Hong Kong Property: How much higher can Real Estate prices go?15 November, 2010, 15:58. Posted by Zarathustra
Tags: Hong Kong, Real Estate
YOHO MIDTOWN by Sun Hung Kai Properties (16.HK)
Analysts, property brokers, pundits alike are forecasting how much higher home prices can go. Most, if not all, are predicting higher prices next year.
In my previous analysis of the factors which drive Hong Kong Property Prices, I pointed out the major factor in recent years which drives prices: money supply. In this analysis, I am going to analyse the relationship between money supply and property price.
The chart below depicts the relationship between the year-on-year change of M1 money supply (HKMA) and the year-on-year change of property prices (using Centa-City Index):
As I discussed previously, except the period of 2006-2007 when a lot of large IPO activities were happening, which distorted the money supply numbers, the rise in home prices are almost always preceded by a large increase of money supply, and this pattern is more obvious after 2003, after the government pledged to stay side-line in the real estate market.
I ran some linear regressions using the monthly home prices data from January of 2003. I found that the year-on-year change in home prices is best explained by the year-on-year change of M1 money supply of 5 months ago. The adjusted R-squared was 0.348. Yes, the explanatory power is not very high, but I wonder if I can get anything higher than that in other financial data time series, not to mention that I have not even attempted to remove the distortions in 2006-2007. Here’s the Scatter Plot, which nicely illustrates the relationship:
Y = 0.020006 + 0.563059 X
The Alpha term is not significant, so I just drop it for now. In layman terms, this means that any 10% year-on-year change of M1 money supply will predict a 5.6306% year-on-year change in home prices five months later.
Of course we should not be fooled by the seemingly sophisticated statistics and believe that the above chart answers all the questions on how much property prices will rise. Because of the currency peg, when hot money flows into Hong Kong and drives up the currency, the Hong Kong Monetary Authority has to inject money into the system in order to stabilise the Hong Kong currency. This will mean an increase in money supply. So the analysis here tells us that in order to forecast Hong Kong property prices, the key variable to consider is money supply, which has become pretty much a function of money flow.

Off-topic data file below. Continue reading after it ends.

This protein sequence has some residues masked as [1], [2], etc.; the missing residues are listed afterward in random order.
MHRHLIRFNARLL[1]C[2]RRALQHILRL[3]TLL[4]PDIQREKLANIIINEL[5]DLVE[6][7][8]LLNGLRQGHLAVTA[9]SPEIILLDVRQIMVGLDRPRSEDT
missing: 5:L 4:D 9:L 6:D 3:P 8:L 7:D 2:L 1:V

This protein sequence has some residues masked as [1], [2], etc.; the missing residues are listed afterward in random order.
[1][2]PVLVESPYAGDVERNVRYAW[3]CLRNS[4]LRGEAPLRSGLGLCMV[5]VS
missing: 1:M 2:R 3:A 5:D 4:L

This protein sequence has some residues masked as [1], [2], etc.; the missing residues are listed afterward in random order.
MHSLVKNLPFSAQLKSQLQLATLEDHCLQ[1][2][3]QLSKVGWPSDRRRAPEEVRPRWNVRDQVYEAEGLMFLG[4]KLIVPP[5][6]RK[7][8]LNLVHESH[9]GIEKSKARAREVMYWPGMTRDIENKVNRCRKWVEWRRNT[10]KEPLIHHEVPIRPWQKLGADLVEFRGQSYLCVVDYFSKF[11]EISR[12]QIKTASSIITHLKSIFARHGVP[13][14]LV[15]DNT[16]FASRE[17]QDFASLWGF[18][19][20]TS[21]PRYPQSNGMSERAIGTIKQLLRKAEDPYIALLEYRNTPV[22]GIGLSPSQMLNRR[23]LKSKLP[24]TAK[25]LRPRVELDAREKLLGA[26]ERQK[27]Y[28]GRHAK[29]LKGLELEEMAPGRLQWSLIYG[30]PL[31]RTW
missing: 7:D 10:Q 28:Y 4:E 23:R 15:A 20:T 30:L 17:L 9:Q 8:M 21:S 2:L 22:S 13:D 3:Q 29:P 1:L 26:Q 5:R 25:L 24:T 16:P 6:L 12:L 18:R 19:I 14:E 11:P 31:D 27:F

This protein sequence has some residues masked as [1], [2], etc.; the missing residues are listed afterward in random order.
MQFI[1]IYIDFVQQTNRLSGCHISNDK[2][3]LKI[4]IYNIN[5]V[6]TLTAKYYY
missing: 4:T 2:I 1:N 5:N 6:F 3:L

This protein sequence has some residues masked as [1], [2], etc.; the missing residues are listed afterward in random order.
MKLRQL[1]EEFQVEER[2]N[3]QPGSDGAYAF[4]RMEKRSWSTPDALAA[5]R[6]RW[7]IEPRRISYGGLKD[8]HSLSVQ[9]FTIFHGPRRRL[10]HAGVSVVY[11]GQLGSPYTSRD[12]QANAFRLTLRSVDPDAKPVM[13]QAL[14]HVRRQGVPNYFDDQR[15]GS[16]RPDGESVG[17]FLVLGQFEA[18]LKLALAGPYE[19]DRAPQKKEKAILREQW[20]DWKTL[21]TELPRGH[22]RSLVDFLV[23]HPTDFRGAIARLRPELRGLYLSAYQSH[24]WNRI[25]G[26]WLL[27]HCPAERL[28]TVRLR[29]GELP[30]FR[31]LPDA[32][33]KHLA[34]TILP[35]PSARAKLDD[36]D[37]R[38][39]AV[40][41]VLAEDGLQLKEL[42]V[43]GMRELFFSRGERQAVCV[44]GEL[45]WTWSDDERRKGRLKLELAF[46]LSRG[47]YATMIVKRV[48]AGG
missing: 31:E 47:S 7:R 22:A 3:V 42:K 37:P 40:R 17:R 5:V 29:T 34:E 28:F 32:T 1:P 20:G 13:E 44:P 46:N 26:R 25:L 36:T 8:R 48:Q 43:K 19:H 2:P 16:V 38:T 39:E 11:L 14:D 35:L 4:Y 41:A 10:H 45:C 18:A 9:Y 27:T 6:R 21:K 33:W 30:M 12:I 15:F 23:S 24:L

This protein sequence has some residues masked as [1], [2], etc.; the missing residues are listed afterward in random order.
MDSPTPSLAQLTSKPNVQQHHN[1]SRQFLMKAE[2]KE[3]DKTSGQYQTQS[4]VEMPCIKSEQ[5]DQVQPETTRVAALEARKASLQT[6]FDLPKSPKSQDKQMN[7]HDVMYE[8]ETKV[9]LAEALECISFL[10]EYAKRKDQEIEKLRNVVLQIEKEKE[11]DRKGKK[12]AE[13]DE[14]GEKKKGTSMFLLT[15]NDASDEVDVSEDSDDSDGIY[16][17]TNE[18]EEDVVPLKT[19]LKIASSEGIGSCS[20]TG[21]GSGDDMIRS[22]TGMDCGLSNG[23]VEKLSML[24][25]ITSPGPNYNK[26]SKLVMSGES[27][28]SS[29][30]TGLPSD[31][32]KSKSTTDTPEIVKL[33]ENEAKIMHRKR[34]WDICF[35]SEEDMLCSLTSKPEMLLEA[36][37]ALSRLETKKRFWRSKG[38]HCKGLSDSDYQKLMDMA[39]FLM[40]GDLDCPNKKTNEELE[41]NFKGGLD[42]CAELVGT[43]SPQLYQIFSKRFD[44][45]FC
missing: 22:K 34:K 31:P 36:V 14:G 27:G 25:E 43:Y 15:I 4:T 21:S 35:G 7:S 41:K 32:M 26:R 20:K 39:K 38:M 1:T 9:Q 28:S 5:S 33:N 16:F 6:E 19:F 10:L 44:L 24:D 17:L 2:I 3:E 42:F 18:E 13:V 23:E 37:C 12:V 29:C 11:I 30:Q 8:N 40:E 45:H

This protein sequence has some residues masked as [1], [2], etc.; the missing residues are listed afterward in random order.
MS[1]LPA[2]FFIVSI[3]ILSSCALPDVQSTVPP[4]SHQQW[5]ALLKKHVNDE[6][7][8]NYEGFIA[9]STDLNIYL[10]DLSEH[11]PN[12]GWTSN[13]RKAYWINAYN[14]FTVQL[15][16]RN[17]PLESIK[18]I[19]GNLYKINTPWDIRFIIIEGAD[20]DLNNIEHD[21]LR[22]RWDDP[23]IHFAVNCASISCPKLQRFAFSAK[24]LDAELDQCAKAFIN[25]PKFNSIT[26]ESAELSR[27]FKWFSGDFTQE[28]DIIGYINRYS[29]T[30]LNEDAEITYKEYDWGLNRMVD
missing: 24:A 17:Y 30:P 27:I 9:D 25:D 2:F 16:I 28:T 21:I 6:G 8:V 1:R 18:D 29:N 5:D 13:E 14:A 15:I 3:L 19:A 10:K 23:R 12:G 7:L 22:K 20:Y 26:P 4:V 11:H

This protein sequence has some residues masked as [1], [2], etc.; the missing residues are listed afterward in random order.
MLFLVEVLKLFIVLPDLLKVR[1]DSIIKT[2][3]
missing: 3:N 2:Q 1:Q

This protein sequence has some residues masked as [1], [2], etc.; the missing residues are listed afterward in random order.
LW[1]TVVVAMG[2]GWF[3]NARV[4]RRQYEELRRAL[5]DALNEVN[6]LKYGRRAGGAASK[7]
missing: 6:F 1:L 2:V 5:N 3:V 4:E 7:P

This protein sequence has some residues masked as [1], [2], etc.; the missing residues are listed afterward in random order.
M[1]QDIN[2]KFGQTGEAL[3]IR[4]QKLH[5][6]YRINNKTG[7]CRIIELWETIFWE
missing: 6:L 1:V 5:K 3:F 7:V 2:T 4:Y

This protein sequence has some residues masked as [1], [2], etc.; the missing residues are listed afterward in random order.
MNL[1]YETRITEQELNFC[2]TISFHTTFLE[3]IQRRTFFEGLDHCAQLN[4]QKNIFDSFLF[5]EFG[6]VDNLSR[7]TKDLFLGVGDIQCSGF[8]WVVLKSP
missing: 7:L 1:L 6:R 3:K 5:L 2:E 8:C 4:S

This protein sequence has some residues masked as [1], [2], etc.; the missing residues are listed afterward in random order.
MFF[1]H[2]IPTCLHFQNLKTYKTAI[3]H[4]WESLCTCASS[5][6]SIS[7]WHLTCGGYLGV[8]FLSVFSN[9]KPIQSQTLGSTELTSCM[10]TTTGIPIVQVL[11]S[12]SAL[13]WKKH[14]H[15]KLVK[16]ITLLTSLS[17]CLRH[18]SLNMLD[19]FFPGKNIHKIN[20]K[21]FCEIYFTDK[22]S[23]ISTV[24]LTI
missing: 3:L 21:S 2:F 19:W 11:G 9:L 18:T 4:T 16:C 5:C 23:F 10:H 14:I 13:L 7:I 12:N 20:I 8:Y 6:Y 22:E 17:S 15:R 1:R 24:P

The problem of predicting home prices in Hong Kong is tricky as it becomes pretty much a monetary phenomenon. Money flow into and out of Hong Kong is not always predictable. As an open economy with free capital flow, money flowing into Hong Kong today does not mean that it will continue to flow in tomorrow. Sudden shock in the economy can easily reverse the flow (think of 1997).
So what drives money into Hong Kong? Here are some commonly cited reasons:
1. When Chinese Yuan appreciation will make property prices in Hong Kong cheaper relative to China
2. Quantitative Easing/low interest rates
They are valid arguments to support the thesis that money flow will continue to be favourable to Hong Kong property. But there are some limits, in my view, that these arguments can work. Chinese Yuan appreciation is essentially a tightening monetary policy from China’s perspective. Given the property bubble in China, I will not be surprised if, at some point, the property bubble burst in China after series of tightening. In the event of bubble bursting and recession, higher China Yuan valuation will most likely bring no benefit to Hong Kong property.
And it might be true that the United States might not be able to raise interest rate for another 1-2 years, but as interest rates are at record low now, so any surprise in interest rates can only be on the upside, and the recent rise in bond yields suggests that interest rates may actually rise sooner than previously assumed.
So how much higher can Hong Kong property go? For now, I am definitely on the cautious camp. I don’t mean that it will not go up for more: in fact I will not be surprised if it goes up for another 10-20% in 2011 if things continue to be favourable, but the more it goes up, the more dangerous it becomes.